Reviews/Musical Theatre

Colour and movement carry WAAPA’s ‘Big Musical’

12 June 2022

WAAPA’s music theatre headliner this year is the little-known Mack & Mabel, and David Zampatti says that while it’s easy to find its flaws, it’s also easy to overlook them.

Mack & Mabel, WAAPA 2nd & 3rd Year Music Theatre students ·
His Majesty’s Theatre, 11 June 2022 ·

The WAAPA music theatre course’s “Big Musical” arrives, as regular as the Melbourne Cup, in the first half of June each year, and it’s always a cause for celebration.

That’s partly because it’s a chance to see a huge cast, a full pit orchestra and all the creative trimmings doing shows that Perth audiences would otherwise miss, either through lack of human resources, the available talent or the risk aversion of producers.

It’s also exciting to see the cream of Australia’s emerging talent as they graduate from the country’s pre-eminent music theatre course, knowing that the best and most dedicated of them will be the stars and spine of the companies of our commercial stage musicals for decades to come.

Over the years the WAAPA Big Musical has brought us some memorable entertainment; the delirious productions of Crazy For You in 2011 and again last year, a snap, crackle and popping How to Succeed in Business (Without Really Trying) and a dazzling Legally Blonde just for starters.

A tender moment for Mack (Jackson Britza) and Mabel (Sarah Monteau). Photo: Stephen Heath

This year’s production, Mack & Mabel (1974, music and lyrics by Jerry Herman, book by Michael Stewart), doesn’t reach those lofty heights.

The true story of the long, tempestuous relationship between the silent movie director Mack Sennett (Rohan Campbell plays him as an older man and Jackson Britza a younger version) and his star, colleague and on-again off-again lover, Mabel Normand (Sarah Monteau), is certainly worthy of a musical. But it brings with it the traps of a bio-musical, and Stewart falls into them all. In trying to encapsulate 19 jam-packed years into just two hours on the stage, his book becomes episodic and wafer-thin, his characters mere snapshots and lacking our empathy (and by all accounts sympathy for two famously hard-nosed chancers might have been hard to generate in any case).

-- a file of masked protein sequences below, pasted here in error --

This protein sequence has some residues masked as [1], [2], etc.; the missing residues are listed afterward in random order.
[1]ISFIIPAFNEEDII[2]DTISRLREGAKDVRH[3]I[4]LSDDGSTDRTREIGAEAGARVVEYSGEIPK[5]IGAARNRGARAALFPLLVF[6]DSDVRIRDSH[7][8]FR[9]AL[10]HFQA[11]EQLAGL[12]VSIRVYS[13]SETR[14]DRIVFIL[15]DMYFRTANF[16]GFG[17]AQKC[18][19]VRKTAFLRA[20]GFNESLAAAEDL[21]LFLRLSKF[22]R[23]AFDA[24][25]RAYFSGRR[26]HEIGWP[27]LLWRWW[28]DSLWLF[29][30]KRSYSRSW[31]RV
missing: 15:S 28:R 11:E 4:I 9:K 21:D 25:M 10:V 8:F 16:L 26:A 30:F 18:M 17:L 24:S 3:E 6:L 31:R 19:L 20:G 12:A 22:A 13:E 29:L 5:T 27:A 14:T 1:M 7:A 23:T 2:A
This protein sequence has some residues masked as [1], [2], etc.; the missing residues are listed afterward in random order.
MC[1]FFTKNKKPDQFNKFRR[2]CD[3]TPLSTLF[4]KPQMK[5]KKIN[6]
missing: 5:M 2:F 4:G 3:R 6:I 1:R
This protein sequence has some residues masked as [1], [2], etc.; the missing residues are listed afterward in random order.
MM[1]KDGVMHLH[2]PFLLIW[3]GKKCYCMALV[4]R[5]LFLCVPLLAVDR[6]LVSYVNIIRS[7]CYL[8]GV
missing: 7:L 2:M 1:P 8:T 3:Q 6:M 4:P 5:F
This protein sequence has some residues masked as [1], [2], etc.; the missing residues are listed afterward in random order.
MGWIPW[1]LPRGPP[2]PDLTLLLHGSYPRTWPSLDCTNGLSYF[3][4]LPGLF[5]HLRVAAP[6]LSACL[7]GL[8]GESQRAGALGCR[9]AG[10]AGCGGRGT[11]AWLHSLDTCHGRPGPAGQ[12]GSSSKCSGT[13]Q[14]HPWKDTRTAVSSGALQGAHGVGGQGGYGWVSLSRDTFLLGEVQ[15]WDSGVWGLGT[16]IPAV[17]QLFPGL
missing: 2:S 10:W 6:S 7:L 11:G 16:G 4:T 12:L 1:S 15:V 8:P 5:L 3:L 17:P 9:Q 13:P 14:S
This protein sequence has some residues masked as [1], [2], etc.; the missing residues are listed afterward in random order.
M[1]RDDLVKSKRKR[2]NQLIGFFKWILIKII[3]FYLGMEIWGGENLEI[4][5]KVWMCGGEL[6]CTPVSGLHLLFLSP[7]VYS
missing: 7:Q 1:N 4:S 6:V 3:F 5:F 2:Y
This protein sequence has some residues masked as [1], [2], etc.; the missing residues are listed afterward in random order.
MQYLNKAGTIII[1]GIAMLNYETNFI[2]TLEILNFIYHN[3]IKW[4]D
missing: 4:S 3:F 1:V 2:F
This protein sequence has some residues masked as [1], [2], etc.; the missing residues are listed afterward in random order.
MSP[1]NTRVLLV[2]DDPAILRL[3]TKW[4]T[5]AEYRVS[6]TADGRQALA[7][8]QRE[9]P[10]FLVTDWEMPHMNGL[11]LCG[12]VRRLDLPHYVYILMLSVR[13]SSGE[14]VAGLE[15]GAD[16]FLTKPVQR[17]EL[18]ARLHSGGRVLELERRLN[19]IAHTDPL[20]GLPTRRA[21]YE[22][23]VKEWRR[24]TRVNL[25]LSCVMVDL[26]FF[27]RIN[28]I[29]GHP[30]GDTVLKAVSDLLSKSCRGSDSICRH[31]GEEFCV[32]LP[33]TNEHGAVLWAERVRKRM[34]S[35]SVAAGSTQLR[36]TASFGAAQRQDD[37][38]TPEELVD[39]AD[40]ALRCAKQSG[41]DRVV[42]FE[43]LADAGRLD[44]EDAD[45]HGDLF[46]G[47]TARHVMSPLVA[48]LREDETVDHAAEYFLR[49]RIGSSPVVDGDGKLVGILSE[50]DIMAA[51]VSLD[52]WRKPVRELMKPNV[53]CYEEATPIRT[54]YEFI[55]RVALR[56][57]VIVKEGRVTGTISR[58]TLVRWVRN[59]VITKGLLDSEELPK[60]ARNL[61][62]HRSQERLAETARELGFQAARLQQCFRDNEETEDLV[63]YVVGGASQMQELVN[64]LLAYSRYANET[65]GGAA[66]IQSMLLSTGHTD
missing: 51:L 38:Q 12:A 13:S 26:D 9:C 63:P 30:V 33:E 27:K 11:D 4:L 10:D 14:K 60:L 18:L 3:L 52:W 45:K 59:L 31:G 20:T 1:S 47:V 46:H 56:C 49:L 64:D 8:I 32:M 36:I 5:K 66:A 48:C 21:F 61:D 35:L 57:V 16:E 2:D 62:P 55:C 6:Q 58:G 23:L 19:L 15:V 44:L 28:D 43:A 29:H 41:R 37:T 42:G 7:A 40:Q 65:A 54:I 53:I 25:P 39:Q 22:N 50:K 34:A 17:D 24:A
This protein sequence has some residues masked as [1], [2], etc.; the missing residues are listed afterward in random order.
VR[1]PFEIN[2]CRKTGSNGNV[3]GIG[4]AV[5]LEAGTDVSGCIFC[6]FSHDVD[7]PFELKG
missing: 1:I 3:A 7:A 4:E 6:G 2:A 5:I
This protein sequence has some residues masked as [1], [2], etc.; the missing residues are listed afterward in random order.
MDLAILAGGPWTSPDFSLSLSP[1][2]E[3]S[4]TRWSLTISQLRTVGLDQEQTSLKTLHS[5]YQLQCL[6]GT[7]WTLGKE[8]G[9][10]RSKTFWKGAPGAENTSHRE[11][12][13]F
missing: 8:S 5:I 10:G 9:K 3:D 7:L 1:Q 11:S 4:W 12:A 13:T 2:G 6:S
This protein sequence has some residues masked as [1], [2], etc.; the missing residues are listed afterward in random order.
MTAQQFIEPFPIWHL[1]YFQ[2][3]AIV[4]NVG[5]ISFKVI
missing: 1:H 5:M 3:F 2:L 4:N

Huge characters – Charlie Chaplin, Frank Capra (Harry Fenn) and Fatty Arbuckle (Justin Wise) – flit in and out of the show like dropped names, but there’s no time for any real interaction with Sennett and Normand, although in real life they were enormous figures in their careers.

Jerry Herman’s music is proficient, but unmemorable – there isn’t a song that transcends the narrative like, say, “One Enchanted Evening” does South Pacific, “The Street Where you Live” does My Fair Lady, or “I Dreamed a Dream” does Les Miserables.

Hooray for Hollywood! The cast of ‘Mack & Mabel’. Photo: Stephen Heath

The score’s problems weren’t helped on opening night by a less-than-sympathetic sound mix that obscured the vocal lines, a problem when, as was often the case in Mack & Mabel, the lyrics were explanatory or the singers weren’t especially strong.

And this is a music theatre course cohort whose strength is dance and movement rather than singing. The show’s big set pieces (lavishly choreographed by Jayne Smeulders) are spectacular and exciting, director Crispin Taylor and his set designer Steve Nolan wisely leave the deep His Majesty’s stage bare to give the dance numbers maximum room to move, and the whole effect comes alive with a lighting design by Tim Bonser that is in many ways the star of the show.

Alicia Mathews’ costumes and Max McKenzie’s visuals, featuring well-curated clips from the Sennett and Keystone studio’s originals, are a delight.

Add some stylish supporting performances, notably Regan Barber as another of Sennett’s stars, Lottie Ames, and an energetic 29-piece orchestra (who gets to have a 29-piece orchestra?) conducted by Tim Cunniffe, and it’s easy to forget the shortcomings of the script, the songs or the sound.

And, anyway, it’s WAAPA’s Big Musical and, in this town, that’s a one-horse race.   

Mack & Mabel continues until 16 June 2022

Pictured top: Sarah Monteau as Mabel amid the colour and movement in ‘Mack & Mabel’. Photo by Stephen Heath

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Author —
David Zampatti

David Zampatti has been a student politician, a band manager, the Freo Dockers’ events guy, a bar owner in California, The West Australian’s theatre critic and lots of other crazy stuff. He goes to every show he’s reviewing with the confident expectation it will be the best thing he’s ever seen.

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